Banjo Head Tension & the Pocket-Dial Tool
Among all the factors that can affect the tone of your banjo, head tension is perhaps the most important and least understood.
Unlike a fine guitar or mandolin, where the tone is dependent upon the thickness and tonal properties of the instrument’s wooden top and bracing, the tone of a banjo is primarily dependent upon the tension of the banjo head.
Fixed & Variable Banjo Parameters
Features such as rim size, wood choice and tone ring design certainly affect the tone of a banjo, but these are fixed per instrument and cannot be adjusted. Other items, such as bridges, tailpieces, string gauges or head types can be more easily changed and experimented with, but for the most part remain constant.
Given a banjo with its particular configuration of head type, bridge, tailpiece and strings, the primary if not only variable affecting tone that can be adjusted is the head tension.
Because proper head tension is so critical to tone and playability, in the late 1800s banjos were re-designed with tension hoops and hooks to make adjusting the head tension not only possible, but a relatively straightforward task.
Head Tension versus Tone
Very slight adjustments to the tension of a banjo head will have surprisingly large effects upon the resulting tone. A head that is just slightly on the “loose” side will produce a warmer, richer or even fuller sound. Conversely, a head that is slightly on the “tight” side will produce a brighter tone with more projection, snap or ring and tend to feel more responsive. A balance between these two is a head tensioned just enough to have a clear tone and projection, but with an appropriate measure of underlying fullness and body.
Whether you prefer a (a) warmer, (b) brighter or (c) balanced tone, it is surprisingly easy to have too much of a good thing. A head that is too loose will dampen the energy being transmitted throughout the head as well as to the tone ring and rest of the instrument. The result will be a clouded, tubby, or even warbly tone.
On the other hand, a head that has been tightened too much will overly restrict the amount the head can vibrate, thus reducing the fabric or complexities of overtones being generated. The result will be a choked-out or tinny sound, akin to trying to sing through clenched teeth. Beyond this, over-tightening can also lead to splitting or damaging the head itself.
Head Tension Measurement
Even among those with decades of playing experience and well-trained ears, an accurate and precise method to help evaluate and measure the tension of your banjo head is invaluable. A precision dial indicator, like those used in metalworking machine shops, can be used to measure the deflection of the head under a fixed singular point load. The resulting deflection, measured in thousandths of inches, is proportional to the tension of the head.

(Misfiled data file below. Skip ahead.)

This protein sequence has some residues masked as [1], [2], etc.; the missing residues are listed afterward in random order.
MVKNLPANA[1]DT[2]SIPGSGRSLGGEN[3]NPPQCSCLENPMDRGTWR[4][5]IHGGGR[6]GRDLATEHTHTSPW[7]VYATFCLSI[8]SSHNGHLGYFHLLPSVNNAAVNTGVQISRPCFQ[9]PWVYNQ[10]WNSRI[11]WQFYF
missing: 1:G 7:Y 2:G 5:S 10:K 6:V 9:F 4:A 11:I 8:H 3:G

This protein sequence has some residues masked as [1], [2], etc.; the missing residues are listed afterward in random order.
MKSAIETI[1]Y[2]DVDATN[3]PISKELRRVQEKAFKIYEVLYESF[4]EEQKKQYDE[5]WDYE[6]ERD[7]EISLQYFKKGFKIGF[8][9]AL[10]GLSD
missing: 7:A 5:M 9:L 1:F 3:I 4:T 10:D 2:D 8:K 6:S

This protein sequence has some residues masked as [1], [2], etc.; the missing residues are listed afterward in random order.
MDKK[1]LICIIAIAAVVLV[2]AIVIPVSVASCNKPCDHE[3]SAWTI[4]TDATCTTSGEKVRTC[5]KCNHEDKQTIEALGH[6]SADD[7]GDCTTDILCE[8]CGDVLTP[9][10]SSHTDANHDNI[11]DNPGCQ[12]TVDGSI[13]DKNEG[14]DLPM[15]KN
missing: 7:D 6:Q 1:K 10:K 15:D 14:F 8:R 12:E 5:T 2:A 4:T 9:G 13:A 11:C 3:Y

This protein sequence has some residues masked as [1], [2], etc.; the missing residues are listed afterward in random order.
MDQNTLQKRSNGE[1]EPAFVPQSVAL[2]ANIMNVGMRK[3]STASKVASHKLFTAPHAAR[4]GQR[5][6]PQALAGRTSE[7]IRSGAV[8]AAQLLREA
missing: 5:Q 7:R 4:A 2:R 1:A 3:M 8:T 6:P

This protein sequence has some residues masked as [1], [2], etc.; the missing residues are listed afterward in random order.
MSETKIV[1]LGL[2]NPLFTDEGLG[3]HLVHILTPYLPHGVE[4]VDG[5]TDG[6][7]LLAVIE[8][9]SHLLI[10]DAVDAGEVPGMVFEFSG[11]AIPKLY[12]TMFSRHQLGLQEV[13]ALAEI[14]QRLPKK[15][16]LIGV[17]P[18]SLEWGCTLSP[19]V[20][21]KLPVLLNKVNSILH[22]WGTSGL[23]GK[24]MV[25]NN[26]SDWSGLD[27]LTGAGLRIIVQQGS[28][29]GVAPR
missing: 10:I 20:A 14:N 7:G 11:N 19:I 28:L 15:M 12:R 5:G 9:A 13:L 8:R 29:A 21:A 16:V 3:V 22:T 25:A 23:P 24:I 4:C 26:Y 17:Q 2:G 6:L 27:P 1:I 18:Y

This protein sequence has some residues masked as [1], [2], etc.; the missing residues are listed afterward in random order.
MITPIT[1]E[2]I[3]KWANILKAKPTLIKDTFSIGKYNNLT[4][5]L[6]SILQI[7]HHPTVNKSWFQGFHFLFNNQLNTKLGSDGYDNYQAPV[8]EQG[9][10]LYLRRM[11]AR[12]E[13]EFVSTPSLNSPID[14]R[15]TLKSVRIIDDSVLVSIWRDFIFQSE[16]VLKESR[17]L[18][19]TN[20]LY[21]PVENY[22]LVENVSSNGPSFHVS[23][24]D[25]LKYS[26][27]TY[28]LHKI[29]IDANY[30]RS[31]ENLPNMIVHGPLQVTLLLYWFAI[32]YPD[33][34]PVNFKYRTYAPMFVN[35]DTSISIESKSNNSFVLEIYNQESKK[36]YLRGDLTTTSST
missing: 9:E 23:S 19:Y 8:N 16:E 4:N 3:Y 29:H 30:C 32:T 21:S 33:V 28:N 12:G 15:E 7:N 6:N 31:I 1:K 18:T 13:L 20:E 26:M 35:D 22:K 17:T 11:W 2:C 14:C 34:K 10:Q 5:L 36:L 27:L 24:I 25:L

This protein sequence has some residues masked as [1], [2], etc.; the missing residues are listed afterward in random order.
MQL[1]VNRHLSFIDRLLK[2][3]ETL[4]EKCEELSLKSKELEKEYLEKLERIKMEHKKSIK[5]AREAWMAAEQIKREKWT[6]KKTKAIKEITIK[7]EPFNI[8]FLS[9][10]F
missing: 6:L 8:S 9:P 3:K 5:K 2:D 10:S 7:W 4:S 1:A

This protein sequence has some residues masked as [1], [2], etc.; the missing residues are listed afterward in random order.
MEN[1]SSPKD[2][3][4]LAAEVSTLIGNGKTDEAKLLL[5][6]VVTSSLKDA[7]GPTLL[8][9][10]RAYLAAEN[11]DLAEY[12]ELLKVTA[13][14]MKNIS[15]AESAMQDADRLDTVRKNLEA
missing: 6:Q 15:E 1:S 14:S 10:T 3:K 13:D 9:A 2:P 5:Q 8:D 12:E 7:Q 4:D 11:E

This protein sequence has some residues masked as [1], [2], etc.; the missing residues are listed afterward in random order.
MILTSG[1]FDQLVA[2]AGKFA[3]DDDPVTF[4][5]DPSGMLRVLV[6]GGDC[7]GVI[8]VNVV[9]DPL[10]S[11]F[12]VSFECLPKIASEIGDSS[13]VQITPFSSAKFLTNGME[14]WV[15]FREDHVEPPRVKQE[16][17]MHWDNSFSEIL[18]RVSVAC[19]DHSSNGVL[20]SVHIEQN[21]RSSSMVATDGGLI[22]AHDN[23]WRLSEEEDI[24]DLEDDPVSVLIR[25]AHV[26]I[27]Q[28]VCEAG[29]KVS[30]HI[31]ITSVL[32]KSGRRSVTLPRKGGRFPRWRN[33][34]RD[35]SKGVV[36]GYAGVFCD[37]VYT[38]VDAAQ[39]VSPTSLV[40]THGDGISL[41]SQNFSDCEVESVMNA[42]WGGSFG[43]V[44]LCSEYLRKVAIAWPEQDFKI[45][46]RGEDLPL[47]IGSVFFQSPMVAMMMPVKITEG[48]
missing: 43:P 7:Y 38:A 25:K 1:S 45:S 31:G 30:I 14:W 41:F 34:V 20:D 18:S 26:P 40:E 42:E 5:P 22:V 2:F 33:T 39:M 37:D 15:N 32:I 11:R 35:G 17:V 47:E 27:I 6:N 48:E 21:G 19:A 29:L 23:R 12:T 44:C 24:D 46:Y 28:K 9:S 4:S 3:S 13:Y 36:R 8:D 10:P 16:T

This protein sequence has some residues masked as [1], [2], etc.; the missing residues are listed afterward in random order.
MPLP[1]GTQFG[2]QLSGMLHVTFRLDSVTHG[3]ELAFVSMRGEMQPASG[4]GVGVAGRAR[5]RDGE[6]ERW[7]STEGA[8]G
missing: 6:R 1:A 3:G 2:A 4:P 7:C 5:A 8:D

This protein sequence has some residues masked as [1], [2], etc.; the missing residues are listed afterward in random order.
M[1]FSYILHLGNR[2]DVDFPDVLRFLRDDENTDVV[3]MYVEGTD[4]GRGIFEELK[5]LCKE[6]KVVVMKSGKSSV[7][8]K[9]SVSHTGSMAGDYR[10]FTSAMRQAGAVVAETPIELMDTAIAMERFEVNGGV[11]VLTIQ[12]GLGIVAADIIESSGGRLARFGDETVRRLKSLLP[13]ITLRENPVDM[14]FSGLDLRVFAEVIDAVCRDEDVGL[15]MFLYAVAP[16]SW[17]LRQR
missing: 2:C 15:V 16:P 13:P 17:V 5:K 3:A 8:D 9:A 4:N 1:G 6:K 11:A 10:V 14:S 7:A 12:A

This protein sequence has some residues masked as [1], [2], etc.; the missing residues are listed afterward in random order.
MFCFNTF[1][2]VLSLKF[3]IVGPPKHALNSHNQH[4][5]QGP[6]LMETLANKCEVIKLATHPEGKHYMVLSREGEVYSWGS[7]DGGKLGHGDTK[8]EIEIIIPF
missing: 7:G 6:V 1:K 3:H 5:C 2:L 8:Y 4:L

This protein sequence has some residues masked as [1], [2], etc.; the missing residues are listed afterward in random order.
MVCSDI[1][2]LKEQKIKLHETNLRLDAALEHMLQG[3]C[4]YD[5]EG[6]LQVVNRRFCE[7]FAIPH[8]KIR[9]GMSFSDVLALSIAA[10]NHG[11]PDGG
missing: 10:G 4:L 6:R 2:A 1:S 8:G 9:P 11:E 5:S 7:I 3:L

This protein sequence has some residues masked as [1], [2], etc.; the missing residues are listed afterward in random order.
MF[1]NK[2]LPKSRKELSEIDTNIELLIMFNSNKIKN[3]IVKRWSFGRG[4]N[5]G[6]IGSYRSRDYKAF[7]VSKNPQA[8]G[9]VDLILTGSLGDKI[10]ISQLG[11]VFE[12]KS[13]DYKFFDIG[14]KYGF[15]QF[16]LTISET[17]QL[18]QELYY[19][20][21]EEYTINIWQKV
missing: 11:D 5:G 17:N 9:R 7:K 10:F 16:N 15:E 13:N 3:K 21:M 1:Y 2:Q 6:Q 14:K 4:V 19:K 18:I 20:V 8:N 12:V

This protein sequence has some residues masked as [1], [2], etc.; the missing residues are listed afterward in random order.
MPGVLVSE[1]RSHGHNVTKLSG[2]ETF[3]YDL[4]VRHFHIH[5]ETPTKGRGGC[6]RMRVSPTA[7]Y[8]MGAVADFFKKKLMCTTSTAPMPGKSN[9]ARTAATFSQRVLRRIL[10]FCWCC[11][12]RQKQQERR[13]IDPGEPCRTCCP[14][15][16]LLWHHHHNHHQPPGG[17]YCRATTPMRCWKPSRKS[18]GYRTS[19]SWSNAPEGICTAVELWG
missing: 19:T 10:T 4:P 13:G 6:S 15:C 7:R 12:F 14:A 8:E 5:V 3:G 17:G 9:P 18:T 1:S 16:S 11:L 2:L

Adjustments of a few thousandths in either direction, easily measured with such a device, will produce correspondingly warmer or brighter tones as preferred. A Dial Indicator facilitates precise adjustments for beginners and experienced players alike, eliminates any guesswork, and offers a repeatable objective standard.
How a Dial Indicator Works
With the Dial Indicator-Method, a precision-loaded spring pushes a small probe tip gently onto the head of the banjo. This results in a small but measurable deflection of the head surface in the area immediately under and around the probe tip. A good analogy to think of is pressing a single finger down onto a cushion.
This deflection, measured in thousandths of an inch increments, provides an accurate indication of the banjo head tension within the ranges commonly preferred by banjo players. Neither this method (nor any of the other aforementioned methods) measures the actual tension within the head membrane in pounds or other units. Rather, the tension of the head is inversely proportional to the deflection of the probe tip.
A looser head will deflect more; a tighter head will deflect less. Again, think of pushing your finger into a soft cushion versus pushing it into a firm cushion with the same amount of force.
Pocket-Dial Measurement Tool
The Pocket-Dial is a simple, convenient and precise tool that employs the Dial Indicator-Method to evaluate, measure and adjust the tension of your banjo head. The Pocket-Dial has also been designed to be small, lightweight, and easily fit in your banjo case, ready to use when you need it. The unit features three scales to choose from:
Simple Scale (blue)
The blue “Simple” scale is based upon a simple 0 to 10 point scale. Most banjo players consider a reading of “10” to be balanced. A point or two higher will produce a correspondingly tighter and brighter tone; whereas a point or two lower will produce looser & warmer tones.
Skin Scale (brown)
The brown “Skin” scale is intended for banjos with natural heads like goatskin or calfskin and presents a target “green-zone” corresponding to the range of readings preferred by most players with natural skin banjo heads.
Standard Scale (black)
The black “Standard” scale utilizes the standard machinist’s dial scale as found on other precision mechanical measuring instruments. A reading of “90” on the Standard scale corresponds to a reading of “10” on the blue Simple scale.
How to Use the Pocket-Dial
Step 1 – Select Scale and Calibrate Device